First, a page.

The price of newly-marketed homes hits new high

The price of newly-marketed homes hits new high

31st Mar, 2016

The asking prices of homes today are now more than 50% higher than they were a decade ago.

The imbalance between supply and demand, whereby there is a shortage of housing to meet the needs of people in England and Wales, has resulted in six new record highs over the past twelve months in the price of property coming to market. March sees a significant milestone, as the average cost of housing has risen beyond £300,000 for the first time. In 2006, the average asking price stood at £200,980.

Meanwhile, more homes are coming onto the market. Rightmove director and market analyst Miles Shipside said that an average of 30,000 properties had come up for sale each week over the past month, a 3% increase on the same period in 2015. There has been a 1.3% jump in the price of property coming to market, the second-highest at this time of year since the credit crunch of 2008.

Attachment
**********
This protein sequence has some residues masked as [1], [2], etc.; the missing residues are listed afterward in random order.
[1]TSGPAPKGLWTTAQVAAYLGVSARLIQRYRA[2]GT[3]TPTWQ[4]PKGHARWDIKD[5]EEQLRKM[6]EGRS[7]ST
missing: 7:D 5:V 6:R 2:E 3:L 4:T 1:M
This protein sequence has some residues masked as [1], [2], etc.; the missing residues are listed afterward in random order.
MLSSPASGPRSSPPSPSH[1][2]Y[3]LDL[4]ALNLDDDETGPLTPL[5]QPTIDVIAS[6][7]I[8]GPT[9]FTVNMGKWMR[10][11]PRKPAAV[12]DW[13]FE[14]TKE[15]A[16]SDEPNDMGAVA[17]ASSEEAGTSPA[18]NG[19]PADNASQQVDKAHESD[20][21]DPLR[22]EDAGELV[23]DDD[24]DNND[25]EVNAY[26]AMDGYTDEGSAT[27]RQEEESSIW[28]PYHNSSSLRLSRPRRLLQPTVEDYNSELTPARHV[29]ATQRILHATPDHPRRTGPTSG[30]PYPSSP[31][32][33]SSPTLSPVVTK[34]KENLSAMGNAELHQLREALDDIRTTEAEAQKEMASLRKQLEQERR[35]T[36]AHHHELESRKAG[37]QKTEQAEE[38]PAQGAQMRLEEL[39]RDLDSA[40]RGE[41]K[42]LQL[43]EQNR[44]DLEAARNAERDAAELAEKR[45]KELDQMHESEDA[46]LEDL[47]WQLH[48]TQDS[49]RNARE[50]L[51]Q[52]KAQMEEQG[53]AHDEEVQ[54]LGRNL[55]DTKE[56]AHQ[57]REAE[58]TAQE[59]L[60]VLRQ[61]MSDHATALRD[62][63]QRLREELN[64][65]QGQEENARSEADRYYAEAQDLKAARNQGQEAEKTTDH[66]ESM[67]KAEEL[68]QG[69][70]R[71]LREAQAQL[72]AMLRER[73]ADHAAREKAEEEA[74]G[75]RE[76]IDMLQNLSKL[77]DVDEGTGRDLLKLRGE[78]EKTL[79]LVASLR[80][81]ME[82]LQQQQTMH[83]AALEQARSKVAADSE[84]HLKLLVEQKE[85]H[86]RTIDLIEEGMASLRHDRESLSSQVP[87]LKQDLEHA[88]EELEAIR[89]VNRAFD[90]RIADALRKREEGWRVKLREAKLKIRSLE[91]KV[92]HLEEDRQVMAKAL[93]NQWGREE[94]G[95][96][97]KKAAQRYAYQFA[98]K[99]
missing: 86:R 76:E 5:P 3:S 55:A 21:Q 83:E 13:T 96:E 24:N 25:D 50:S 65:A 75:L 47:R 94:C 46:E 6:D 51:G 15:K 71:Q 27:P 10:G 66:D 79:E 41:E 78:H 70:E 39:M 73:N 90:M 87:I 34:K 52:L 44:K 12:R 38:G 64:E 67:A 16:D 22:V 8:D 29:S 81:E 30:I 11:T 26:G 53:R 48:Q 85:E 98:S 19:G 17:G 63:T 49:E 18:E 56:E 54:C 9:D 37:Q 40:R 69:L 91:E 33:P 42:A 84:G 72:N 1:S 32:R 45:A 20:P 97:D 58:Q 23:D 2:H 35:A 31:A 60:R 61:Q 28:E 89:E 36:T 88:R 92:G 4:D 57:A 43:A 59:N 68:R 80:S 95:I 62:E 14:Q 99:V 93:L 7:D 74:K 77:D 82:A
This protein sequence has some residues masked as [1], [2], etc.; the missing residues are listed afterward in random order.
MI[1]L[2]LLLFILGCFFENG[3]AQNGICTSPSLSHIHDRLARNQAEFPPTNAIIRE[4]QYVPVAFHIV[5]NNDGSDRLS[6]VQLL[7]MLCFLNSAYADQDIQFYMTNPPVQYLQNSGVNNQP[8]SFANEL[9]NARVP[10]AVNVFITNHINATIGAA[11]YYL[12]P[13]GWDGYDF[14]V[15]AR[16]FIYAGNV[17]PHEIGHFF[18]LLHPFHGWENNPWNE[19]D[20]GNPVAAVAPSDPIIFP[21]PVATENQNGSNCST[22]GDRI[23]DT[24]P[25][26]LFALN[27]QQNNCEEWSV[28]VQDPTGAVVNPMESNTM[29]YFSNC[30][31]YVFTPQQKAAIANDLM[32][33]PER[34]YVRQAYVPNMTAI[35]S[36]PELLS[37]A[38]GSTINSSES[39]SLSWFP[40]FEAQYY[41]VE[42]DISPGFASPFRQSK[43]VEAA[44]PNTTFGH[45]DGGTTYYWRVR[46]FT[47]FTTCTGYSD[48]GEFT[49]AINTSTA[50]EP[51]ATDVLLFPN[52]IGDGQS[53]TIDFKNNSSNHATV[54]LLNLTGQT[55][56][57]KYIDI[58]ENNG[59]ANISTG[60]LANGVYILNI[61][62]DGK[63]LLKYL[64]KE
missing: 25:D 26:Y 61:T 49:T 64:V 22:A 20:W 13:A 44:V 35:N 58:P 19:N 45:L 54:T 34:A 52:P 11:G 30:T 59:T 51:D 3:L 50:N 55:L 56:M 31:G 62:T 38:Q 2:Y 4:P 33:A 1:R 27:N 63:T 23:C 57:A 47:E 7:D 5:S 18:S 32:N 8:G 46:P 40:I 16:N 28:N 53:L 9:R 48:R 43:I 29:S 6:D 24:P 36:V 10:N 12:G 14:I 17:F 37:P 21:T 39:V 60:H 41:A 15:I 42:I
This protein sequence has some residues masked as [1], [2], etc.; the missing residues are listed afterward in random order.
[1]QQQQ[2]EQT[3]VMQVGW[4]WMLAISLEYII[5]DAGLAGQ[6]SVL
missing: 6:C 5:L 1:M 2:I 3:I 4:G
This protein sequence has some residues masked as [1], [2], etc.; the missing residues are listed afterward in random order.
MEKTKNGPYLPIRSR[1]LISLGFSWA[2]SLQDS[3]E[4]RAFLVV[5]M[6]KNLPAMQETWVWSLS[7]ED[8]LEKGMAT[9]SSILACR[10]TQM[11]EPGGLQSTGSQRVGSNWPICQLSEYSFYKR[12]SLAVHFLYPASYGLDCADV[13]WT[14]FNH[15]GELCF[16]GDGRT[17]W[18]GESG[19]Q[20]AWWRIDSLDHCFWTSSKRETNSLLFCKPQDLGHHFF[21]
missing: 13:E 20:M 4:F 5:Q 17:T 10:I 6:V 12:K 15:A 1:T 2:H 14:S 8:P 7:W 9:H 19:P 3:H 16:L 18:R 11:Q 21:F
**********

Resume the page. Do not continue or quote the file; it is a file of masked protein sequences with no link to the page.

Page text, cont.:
Shipside observes:

“Three out of the top four risers this month are northern regions, with the West Midlands, the North West, and Yorkshire and the Humber being tucked in the slip-stream of the South West and ahead of all the other southern regions. London is a shadow of the former price-rise power-house that has driven up national averages over the last five years, and is now a myriad of different local markets with some boroughs dramatically up or down, but overall cancelling each other out.”

If you are considering getting back onto the property ladder, it pays to be aware of average property prices in your local area. In Yorkshire and the Humber, there has been a 3.2% rise in the average prices since March last year, rising from £168,482 to £173,947, a 1.9% increase since last month. 

Article source:


View all posts by Amy Wray

Share this